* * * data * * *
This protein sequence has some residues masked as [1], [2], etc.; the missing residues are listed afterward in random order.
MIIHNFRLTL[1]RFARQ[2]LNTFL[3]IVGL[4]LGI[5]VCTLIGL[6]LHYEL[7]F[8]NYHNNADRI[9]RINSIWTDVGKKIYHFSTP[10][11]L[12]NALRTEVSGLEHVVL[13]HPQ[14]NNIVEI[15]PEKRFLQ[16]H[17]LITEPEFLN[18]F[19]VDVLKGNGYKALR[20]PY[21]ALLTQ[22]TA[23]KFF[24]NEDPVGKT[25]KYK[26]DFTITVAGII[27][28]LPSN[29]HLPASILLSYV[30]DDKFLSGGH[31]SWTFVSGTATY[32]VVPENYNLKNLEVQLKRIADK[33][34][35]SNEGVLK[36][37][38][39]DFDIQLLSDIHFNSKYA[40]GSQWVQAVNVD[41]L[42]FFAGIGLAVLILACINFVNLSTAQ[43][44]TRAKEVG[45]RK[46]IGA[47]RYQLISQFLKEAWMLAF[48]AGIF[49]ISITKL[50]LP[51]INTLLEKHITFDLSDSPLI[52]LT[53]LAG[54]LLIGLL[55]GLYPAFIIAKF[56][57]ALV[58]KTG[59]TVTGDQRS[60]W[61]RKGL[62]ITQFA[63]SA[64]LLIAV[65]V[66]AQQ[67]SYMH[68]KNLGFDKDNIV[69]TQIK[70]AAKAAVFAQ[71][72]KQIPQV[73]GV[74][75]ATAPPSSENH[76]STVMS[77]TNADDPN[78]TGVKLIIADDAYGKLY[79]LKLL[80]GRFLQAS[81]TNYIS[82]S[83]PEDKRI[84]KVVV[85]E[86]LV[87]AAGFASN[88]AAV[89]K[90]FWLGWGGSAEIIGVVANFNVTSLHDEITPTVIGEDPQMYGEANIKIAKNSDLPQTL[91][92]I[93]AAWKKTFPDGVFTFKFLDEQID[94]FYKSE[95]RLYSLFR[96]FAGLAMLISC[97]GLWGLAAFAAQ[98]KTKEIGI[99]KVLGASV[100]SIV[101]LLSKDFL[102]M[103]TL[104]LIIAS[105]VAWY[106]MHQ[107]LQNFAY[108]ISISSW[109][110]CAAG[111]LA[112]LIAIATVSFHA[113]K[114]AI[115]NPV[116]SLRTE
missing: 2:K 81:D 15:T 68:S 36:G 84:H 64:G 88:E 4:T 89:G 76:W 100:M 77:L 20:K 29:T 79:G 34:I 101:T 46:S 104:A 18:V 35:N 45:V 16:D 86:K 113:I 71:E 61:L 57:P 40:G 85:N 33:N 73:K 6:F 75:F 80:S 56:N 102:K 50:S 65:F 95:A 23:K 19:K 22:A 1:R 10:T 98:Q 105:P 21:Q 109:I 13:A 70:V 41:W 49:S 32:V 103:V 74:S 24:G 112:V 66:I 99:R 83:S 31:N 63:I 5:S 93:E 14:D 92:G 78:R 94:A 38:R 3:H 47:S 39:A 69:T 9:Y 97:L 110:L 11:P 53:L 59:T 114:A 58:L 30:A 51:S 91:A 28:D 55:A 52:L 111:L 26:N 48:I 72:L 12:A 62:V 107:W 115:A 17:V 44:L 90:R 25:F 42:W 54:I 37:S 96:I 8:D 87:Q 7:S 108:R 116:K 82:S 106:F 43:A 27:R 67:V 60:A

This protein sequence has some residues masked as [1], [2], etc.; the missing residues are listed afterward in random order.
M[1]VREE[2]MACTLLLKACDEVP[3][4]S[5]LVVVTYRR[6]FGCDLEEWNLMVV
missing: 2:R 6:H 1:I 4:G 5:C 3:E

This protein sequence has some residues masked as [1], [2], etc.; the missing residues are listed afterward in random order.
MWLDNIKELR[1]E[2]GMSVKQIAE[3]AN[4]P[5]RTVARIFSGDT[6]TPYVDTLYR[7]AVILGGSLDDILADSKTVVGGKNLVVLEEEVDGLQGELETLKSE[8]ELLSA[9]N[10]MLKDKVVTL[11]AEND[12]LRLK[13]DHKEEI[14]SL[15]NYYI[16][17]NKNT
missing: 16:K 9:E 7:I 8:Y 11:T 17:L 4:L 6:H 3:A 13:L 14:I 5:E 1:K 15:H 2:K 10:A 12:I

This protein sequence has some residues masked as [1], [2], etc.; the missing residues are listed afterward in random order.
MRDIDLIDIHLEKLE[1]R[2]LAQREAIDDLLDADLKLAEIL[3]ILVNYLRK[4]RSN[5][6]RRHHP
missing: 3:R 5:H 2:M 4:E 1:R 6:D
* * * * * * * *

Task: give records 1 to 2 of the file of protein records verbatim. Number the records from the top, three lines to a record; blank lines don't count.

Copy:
This protein sequence has some residues masked as [1], [2], etc.; the missing residues are listed afterward in random order.
MIIHNFRLTL[1]RFARQ[2]LNTFL[3]IVGL[4]LGI[5]VCTLIGL[6]LHYEL[7]F[8]NYHNNADRI[9]RINSIWTDVGKKIYHFSTP[10][11]L[12]NALRTEVSGLEHVVL[13]HPQ[14]NNIVEI[15]PEKRFLQ[16]H[17]LITEPEFLN[18]F[19]VDVLKGNGYKALR[20]PY[21]ALLTQ[22]TA[23]KFF[24]NEDPVGKT[25]KYK[26]DFTITVAGII[27][28]LPSN[29]HLPASILLSYV[30]DDKFLSGGH[31]SWTFVSGTATY[32]VVPENYNLKNLEVQLKRIADK[33][34][35]SNEGVLK[36][37][38][39]DFDIQLLSDIHFNSKYA[40]GSQWVQAVNVD[41]L[42]FFAGIGLAVLILACINFVNLSTAQ[43][44]TRAKEVG[45]RK[46]IGA[47]RYQLISQFLKEAWMLAF[48]AGIF[49]ISITKL[50]LP[51]INTLLEKHITFDLSDSPLI[52]LT[53]LAG[54]LLIGLL[55]GLYPAFIIAKF[56][57]ALV[58]KTG[59]TVTGDQRS[60]W[61]RKGL[62]ITQFA[63]SA[64]LLIAV[65]V[66]AQQ[67]SYMH[68]KNLGFDKDNIV[69]TQIK[70]AAKAAVFAQ[71][72]KQIPQV[73]GV[74][75]ATAPPSSENH[76]STVMS[77]TNADDPN[78]TGVKLIIADDAYGKLY[79]LKLL[80]GRFLQAS[81]TNYIS[82]S[83]PEDKRI[84]KVVV[85]E[86]LV[87]AAGFASN[88]AAV[89]K[90]FWLGWGGSAEIIGVVANFNVTSLHDEITPTVIGEDPQMYGEANIKIAKNSDLPQTL[91][92]I[93]AAWKKTFPDGVFTFKFLDEQID[94]FYKSE[95]RLYSLFR[96]FAGLAMLISC[97]GLWGLAAFAAQ[98]KTKEIGI[99]KVLGASV[100]SIV[101]LLSKDFL[102]M[103]TL[104]LIIAS[105]VAWY[106]MHQ[107]LQNFAY[108]ISISSW[109][110]CAAG[111]LA[112]LIAIATVSFHA[113]K[114]AI[115]NPV[116]SLRTE
missing: 2:K 81:D 15:T 68:S 36:G 84:H 64:G 88:E 4:T 89:G 76:W 100:M 77:L 20:K 29:T 79:G 34:I 101:T 46:S 104:A 18:V 35:N 45:V 16:D 86:K 113:I 71:E 61:L 57:P 40:G 85:N 33:N 73:K 6:F 75:F 80:S 56:N 102:K 50:S 65:F 95:A 23:K 19:K 22:A 1:R 10:T 98:Q 105:P 21:Q 109:I 13:A 70:V 41:W 49:S 32:V 103:V 74:S 24:G 112:V 66:I 99:R 83:S 31:N 63:I 5:S 93:E 14:D 92:G 78:R 94:A 38:R 3:H 47:S 39:A 69:T 9:Y 97:L 110:L 11:P 53:L 59:T 114:A 58:L 30:A 51:S 91:A 28:D 55:A 52:L 111:L 26:N 48:I 72:L 12:A 62:V 107:W 115:A 17:V 44:L 90:R 25:F 42:W 54:I 37:S 96:I 8:D 87:Q 7:S 108:R 116:K 82:S 106:F 43:A 27:R 67:V 60:A

This protein sequence has some residues masked as [1], [2], etc.; the missing residues are listed afterward in random order.
M[1]VREE[2]MACTLLLKACDEVP[3][4]S[5]LVVVTYRR[6]FGCDLEEWNLMVV
missing: 2:R 6:H 1:I 4:G 5:C 3:E